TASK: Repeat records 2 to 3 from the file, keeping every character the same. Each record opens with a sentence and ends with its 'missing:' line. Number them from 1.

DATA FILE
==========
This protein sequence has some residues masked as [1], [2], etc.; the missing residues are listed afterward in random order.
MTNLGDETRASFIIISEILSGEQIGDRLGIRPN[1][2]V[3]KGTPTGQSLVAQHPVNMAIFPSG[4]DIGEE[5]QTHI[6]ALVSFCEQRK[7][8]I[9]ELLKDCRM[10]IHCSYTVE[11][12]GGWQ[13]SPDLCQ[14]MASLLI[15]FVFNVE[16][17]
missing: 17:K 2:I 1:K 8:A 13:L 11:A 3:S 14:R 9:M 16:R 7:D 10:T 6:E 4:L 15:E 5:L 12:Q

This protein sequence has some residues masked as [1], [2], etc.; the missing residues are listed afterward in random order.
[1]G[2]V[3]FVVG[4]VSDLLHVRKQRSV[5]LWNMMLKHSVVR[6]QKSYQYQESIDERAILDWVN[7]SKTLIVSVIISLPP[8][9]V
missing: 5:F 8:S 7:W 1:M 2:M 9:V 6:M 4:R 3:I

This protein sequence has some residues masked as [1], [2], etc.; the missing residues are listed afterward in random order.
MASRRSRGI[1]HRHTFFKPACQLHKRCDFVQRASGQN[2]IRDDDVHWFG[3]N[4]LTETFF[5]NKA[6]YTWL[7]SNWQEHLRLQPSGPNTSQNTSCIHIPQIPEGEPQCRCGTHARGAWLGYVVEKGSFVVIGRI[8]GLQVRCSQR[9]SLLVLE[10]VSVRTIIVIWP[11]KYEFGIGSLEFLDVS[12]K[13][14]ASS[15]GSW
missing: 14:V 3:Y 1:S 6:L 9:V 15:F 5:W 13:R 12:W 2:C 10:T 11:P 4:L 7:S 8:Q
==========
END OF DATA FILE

This protein sequence has some residues masked as [1], [2], etc.; the missing residues are listed afterward in random order.
[1]G[2]V[3]FVVG[4]VSDLLHVRKQRSV[5]LWNMMLKHSVVR[6]QKSYQYQESIDERAILDWVN[7]SKTLIVSVIISLPP[8][9]V
missing: 5:F 8:S 7:W 1:M 2:M 9:V 6:M 4:R 3:I

This protein sequence has some residues masked as [1], [2], etc.; the missing residues are listed afterward in random order.
MASRRSRGI[1]HRHTFFKPACQLHKRCDFVQRASGQN[2]IRDDDVHWFG[3]N[4]LTETFF[5]NKA[6]YTWL[7]SNWQEHLRLQPSGPNTSQNTSCIHIPQIPEGEPQCRCGTHARGAWLGYVVEKGSFVVIGRI[8]GLQVRCSQR[9]SLLVLE[10]VSVRTIIVIWP[11]KYEFGIGSLEFLDVS[12]K[13][14]ASS[15]GSW
missing: 14:V 3:Y 1:S 6:L 9:V 15:F 5:W 13:R 12:W 2:C 10:T 11:P 4:L 7:S 8:Q